We Built This City on Bots & Trolls

Looking into Twitter trends found from data on Bot Sentinel

Xristos Katsaros
Oct 19 · 4 min read

Both AI-driven bots and human trolls have been found spreading false information about really important topics, especially in the area of politics. Since 2016, social media’s influence on politics has been heavily discussed and researched.

Bot Sentinel is a site that launched in 2018 that is working to help fight against these kinds of accounts. They have trained a machine learning model, using thousands of accounts and millions of tweets, that can classify problematic accounts with 95% accuracy. On their site, you can find details on hundreds of thousands of accounts. One of the details I found interesting was the date the accounts were created; I wanted to see if there was any increase in account creation during the 2016 election and now. What I found were very distinct patterns, and a huge spike in those accounts over the past couple years.

How Bots are found and scored

Each account on Bot Sentinel has a score that indicates the level of threat it is. According to their site,

“We rate accounts based on a score from 0% to 100%, the higher the score the more likely the account engages in targeted harassment, toxic trolling, or uses deceptive tactics engineered to cause division and chaos.”

They have four categories for accounts according to their scores: normal, questionable, disruptive, and problematic. Unfortunately, there is no API yet available for Bot Sentinel, so I had to scrape a sample of their data to perform my analysis. There are 303,069 disruptive or problematic accounts (scores ≥50%), and of all 26,992 I was able to get, 15,088 (55.8%) of them fell into those categories. I wanted to narrow the scope of my analysis a little bit more though, so I cut out all the accounts that had ≤143 followers (the median), and was finally left with 11,750 accounts. Doing this makes sure the accounts I’m looking at are really engaging with other users.

The Bots are Booming

Making a count of the number of accounts created each day since 2008, you can see a major boom at the very end of 2016 and start of 2017.

Finding Patterns

The charts below show two interesting patterns in disruptive bot creation: spikes on the first of each month, and spikes on in the fall of each calendar year.

Autumn: the time for bots

New Month, New Bot

Not only that, if we take another look at the counts for each day, we see the first of each month is an extraordinarily popular day to create a bot or troll account.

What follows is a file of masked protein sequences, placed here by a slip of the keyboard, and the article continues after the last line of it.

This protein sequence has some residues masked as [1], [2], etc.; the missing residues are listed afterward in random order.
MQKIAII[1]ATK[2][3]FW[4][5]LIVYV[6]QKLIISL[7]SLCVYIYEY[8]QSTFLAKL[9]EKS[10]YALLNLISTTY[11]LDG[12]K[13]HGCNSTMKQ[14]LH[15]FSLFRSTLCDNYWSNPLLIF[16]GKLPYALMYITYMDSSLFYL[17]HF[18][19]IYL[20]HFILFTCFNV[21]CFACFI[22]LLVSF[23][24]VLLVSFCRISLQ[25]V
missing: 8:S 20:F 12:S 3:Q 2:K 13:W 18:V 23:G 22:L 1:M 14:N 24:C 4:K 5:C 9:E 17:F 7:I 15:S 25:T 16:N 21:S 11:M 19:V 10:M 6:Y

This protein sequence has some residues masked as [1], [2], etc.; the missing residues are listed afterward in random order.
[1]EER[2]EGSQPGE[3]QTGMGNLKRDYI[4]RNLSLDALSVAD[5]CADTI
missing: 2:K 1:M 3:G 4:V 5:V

This pattern is so curious, it leads me to believe there is either some exceedingly good reason to launch a bot on the start of a given month, or perhaps there’s an error in the way the creation date is tagged by Bot Sentinel (perhaps, for example, a large number of bots were assigned a creation date of 10/1 if they were made anytime in October. I don’t have evidence for this).

What about 2016?

This was a historic election year where bots and trolls where accused of playing a major influence on the results, so I wanted to take a look at the growth of bot and troll accounts in the years leading up to the election.

There isn’t much of a difference until November 2016, and it was the 1st of the month. It isn’t likely that these specific bots and trolls had a huge influence on the results, within just a few days before the election. But looking at the changes between 2016 and 2019, nearly every month had over 100% increase of these bots and trolls. There is a chance that all the talk about bots after the election sparked an interest in creating more of them. Technology has gotten better since then, and there has also be an increased interest in political organizing — both left and right wing organizations.


Even though the dataset, which can be found here on Qri Cloud, is a relatively small sample of accounts on Bot Sentinel, the patterns here raise new questions:

  1. Why is the first of the month a time for new account creation?
  2. Even during non-election years, why is there a surge of new accounts made every day in the Fall?
  3. What happened in 2019 that lead to the increase of accounts we’re seeing now?
  4. Did the COVID-19 pandemic or the end of the primary elections cause a stop of account creation in 2020?

There is a possibility that these patterns are the result in a change of bot and troll identification, as well. Twitter itself has also been seeing a lot of growth (detailed here in their Q3 2019 Letter to Shareholders), although I’m not sure its enough to explain some of these patterns.


Qri (pronounced “query”) is a distributed version control…

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